Naturally, the question of what have I done to try to solve this problem ? is a relevant one. I’ve worried and complained about it as I’m doing here for the first time but have I addressed this with the people setting off the fireworks? The answer is no, I have not. I was hoping the novelty would wear off but of course, it hasn’t or I wouldn’t be speaking up now. Now I do want to try and have courteous conversation with them but I cannot figure out where exactly they live. It is somewhere in here:

Area of Fireworks Activity on Maple Lake

Please click to enlarge.

As you can see by the named roads this is a densely populated area of Maple Lake and it’s going to take some sleuthing to find out “who” is shooting off fireworks on their property out over out lake every. single. weekend. Not to mention to do the sleuthing I’m going to need to either go to the site of the fireworks by canoe or trespass on “private property.”

Even here in the U.S. of A. in the great state of Illinois (absolutely no sarcasm–I love where I live) there are much stricter limits on the type of fireworks that can be bought legally. For us, it’s sparklers and poppers essentially but then, we do a very American thing. On and around Independence Day a/k/a The Fourth of July, towns and cities alike put on displays for everyone to enjoy. They have a distinct beginning and end, are controlled for safety and someone cleans up afterward. Not perfect but way more in-line with something I used to think was a standard Canadian trait: civility and respect for one another and the environment.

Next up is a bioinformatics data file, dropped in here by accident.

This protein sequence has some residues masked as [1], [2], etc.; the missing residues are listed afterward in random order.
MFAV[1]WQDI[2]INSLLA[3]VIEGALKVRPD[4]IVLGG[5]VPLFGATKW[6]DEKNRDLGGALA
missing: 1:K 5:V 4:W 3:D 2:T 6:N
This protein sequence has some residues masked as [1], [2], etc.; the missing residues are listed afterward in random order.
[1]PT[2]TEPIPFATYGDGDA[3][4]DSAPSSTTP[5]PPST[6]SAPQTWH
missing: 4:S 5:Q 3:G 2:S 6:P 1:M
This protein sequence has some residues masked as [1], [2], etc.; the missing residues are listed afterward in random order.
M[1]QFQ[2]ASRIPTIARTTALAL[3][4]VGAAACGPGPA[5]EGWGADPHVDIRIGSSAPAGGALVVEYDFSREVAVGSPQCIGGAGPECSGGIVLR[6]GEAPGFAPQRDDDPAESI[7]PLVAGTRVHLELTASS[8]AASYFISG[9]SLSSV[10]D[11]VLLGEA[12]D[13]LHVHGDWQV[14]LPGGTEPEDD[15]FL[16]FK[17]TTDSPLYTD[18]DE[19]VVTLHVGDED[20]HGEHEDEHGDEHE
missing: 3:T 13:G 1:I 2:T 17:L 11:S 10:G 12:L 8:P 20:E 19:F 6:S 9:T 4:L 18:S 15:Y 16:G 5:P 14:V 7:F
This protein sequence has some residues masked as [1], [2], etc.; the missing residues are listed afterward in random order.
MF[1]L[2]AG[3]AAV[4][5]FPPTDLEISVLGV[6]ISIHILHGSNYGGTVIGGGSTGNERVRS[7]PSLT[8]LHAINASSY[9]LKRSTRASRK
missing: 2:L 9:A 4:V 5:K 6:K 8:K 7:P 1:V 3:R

I do believe that both countries share in the desire to put a halt to unnecessary pollution of our precious natural surroundings. Surely banning unregulated use of fireworks in cottage country, Haliburton County specifically, is unquestionably a positive step that we, as stewards of this planet, should not hesitate to take.

Am I going to continue to be the “misdirected” polite Canadian and ignore what is being done to Maple Lake in the name of a (very) few people’s need to entertain themselves with exploding gunpowder? Nope. Can’t do it anymore. I love the Lake too much. And I’m not walking away. I’m digging in. (On a personal note, it was harder to attempt to do so this year as my youngest son was preparing for college and I was needed back here in Chicagoland.)

I’m willing to meet halfway in my suggestion for a remedy as is so often the end result of circumstances like this. If I made the law, I would allow use of fireworks on specific holidays like the July 1st Canada Day, Victoria Day on May 24 and quite possibly both the civic holiday on the 1st Monday in August and on Labour Day. The rest of the time I’d allow small “personal” fireworks like sparklers & poppers that will neither drive away our wildlife or our human residents and vacationers alike who would prefer to enjoy their evening without the punctuations of those that wish to emulate bombs exploding.

I’d love to hear any sincere comments, ideas or suggestions from you about on fireworks in Ontario’s cottage country so use the comment box or please drop me a line at